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Less than a month after the first Druse Miss Israel contestant was forced by community leaders to withdraw from the competition, another young Druse woman stood to make history when she joined the ranks of the Israel Police on Wednesday morning.
But in the evening, the community leaders held an urgent meeting in Shfaram to discuss the young woman's service, according to reports.
The woman, a Shfaram resident, is the first Druse woman to serve in the Israel Police.
Druse men (except for religious leaders and residents of the Golan Heights) are required to serve in the IDF, and many serve in the police and the Israel Prisons Service. The woman's uncle, for example, is a veteran of the police. But Druse women are exempt from the draft and are normally forbidden by community elders to join the security forces.
Sheikh Mzafik Terif, one of the leaders of the community, reportedly drafted a letter to Police Insp.-Gen. Moshe Karadi and Internal Security Minister Avi Dichter requesting that they put an early end to the young woman's police career.
The 22-year-old has a degree in criminology and education, and is set to serve as a domestic violence investigator. Misgav officers said she could play a valuable role by helping Arabic-speaking women feel more comfortable in cooperating with police.
Police responded angrily Wednesday night to the reports that representatives of the community might try to interfere with the woman's choice to serve in the force.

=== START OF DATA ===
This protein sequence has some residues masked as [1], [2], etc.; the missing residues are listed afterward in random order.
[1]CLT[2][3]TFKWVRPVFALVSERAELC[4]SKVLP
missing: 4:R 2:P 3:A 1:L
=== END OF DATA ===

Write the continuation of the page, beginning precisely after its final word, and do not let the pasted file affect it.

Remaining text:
A senior police officer at the National Headquarters told The Jerusalem Post, "In this country there is freedom of occupation and it is impossible to deny anybody a job on the basis of religion, ethnicity, race or gender."
"I don't think that there is any place to deny that right to a woman who wants to contribute to an organization like the police, especially when this is the first time a Druse woman is serving, and especially in such a special and sensitive position within the police force," he said.
Early this month, Angelina Faris pulled out of the Miss Israel pageant after she received death threats. Elders in the Druse community said that they opposed Faris's participation because it violated their code of modesty.
On Wednesday morning, the rookie cop reported to a police station in the Northern District to receive her uniform, and later in the day, took the oath of service in the Israel Police. She will be based at the Misgav Station, not far from her family's home.
The woman, a member of the Tarba clan, struggled for months to convince the religious leaders of the Druse community to okay her service in the police. Druse religious elders tend to frown on employment that removes women from their towns and restricts their ability to establish a family.
According to police, both the woman's family and her fianc e were initially skeptical, but ultimately supported her decision.
On Wednesday, she said her police career would bring honor to her family.
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